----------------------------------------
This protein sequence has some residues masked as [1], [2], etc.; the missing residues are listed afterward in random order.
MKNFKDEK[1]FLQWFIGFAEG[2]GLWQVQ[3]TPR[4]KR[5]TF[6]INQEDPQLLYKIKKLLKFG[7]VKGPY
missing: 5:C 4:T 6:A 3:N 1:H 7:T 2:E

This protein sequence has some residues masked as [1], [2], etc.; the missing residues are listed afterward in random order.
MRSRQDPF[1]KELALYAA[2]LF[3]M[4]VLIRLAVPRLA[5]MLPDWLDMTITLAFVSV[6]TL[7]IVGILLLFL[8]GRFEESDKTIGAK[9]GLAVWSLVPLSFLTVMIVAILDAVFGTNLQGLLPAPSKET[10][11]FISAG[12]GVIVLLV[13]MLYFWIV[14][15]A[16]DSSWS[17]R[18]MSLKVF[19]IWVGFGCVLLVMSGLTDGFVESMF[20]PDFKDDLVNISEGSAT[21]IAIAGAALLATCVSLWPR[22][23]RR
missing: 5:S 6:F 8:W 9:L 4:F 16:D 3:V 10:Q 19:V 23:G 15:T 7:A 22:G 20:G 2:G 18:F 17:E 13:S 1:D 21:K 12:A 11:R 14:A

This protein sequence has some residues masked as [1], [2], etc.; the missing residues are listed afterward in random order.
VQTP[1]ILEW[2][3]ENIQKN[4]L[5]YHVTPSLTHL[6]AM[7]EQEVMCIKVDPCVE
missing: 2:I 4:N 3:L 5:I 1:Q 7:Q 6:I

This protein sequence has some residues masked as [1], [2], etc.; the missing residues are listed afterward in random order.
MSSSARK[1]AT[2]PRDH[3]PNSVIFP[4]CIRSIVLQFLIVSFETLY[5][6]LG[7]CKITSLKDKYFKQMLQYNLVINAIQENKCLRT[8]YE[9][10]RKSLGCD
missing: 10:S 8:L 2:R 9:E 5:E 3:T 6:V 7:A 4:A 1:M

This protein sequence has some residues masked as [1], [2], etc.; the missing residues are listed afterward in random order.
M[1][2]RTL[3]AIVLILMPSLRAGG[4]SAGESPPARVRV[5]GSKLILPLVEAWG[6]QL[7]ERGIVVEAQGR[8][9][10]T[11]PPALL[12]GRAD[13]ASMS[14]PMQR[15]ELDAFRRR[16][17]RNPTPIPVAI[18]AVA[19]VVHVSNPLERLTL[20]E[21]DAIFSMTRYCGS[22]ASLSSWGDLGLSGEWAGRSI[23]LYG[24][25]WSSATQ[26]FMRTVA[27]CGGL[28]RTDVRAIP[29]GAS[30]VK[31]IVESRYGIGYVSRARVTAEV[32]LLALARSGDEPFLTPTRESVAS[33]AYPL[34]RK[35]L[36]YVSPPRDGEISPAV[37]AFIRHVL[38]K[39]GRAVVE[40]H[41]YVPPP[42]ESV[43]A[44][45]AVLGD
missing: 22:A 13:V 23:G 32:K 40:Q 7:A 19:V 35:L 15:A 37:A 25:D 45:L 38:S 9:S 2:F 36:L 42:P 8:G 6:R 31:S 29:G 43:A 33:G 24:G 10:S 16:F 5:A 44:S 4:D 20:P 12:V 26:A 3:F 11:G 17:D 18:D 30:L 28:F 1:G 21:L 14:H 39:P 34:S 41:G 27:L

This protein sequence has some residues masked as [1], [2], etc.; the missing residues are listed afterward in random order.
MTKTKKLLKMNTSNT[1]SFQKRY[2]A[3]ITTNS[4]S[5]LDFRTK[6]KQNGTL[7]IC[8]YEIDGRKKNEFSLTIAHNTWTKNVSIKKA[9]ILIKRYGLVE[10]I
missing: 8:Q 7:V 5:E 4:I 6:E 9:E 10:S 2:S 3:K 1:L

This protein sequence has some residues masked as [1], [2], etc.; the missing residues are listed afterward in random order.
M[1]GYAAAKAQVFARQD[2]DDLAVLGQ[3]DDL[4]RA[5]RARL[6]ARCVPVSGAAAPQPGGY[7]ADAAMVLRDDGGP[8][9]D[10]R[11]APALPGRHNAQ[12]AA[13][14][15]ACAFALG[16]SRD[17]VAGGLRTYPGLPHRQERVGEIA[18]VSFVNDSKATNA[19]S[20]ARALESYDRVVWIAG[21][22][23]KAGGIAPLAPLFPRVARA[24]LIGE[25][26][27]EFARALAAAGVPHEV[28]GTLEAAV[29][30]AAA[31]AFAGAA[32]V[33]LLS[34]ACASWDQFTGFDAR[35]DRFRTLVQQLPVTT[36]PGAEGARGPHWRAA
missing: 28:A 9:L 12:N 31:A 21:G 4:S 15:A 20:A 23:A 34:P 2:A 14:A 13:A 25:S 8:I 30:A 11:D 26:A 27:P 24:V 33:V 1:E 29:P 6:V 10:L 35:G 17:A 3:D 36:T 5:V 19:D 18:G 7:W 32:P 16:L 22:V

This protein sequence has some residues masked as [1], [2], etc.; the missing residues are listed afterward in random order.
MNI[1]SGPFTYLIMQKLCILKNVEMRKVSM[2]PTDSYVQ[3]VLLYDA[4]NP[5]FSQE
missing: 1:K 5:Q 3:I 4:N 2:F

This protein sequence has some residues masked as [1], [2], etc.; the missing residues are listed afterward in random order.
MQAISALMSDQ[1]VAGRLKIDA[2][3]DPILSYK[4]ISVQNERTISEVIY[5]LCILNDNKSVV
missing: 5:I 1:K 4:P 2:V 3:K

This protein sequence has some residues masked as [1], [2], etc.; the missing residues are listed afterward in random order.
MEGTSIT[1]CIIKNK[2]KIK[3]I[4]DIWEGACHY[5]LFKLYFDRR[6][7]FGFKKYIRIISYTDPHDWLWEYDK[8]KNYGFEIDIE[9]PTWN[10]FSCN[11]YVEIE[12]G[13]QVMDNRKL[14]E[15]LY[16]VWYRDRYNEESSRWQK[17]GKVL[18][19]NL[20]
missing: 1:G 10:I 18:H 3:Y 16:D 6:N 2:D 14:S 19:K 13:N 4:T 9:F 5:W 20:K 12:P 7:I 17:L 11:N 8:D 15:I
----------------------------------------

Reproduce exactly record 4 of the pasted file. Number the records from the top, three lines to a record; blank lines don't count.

This protein sequence has some residues masked as [1], [2], etc.; the missing residues are listed afterward in random order.
MSSSARK[1]AT[2]PRDH[3]PNSVIFP[4]CIRSIVLQFLIVSFETLY[5][6]LG[7]CKITSLKDKYFKQMLQYNLVINAIQENKCLRT[8]YE[9][10]RKSLGCD
missing: 10:S 8:L 2:R 9:E 5:E 3:T 6:V 7:A 4:A 1:M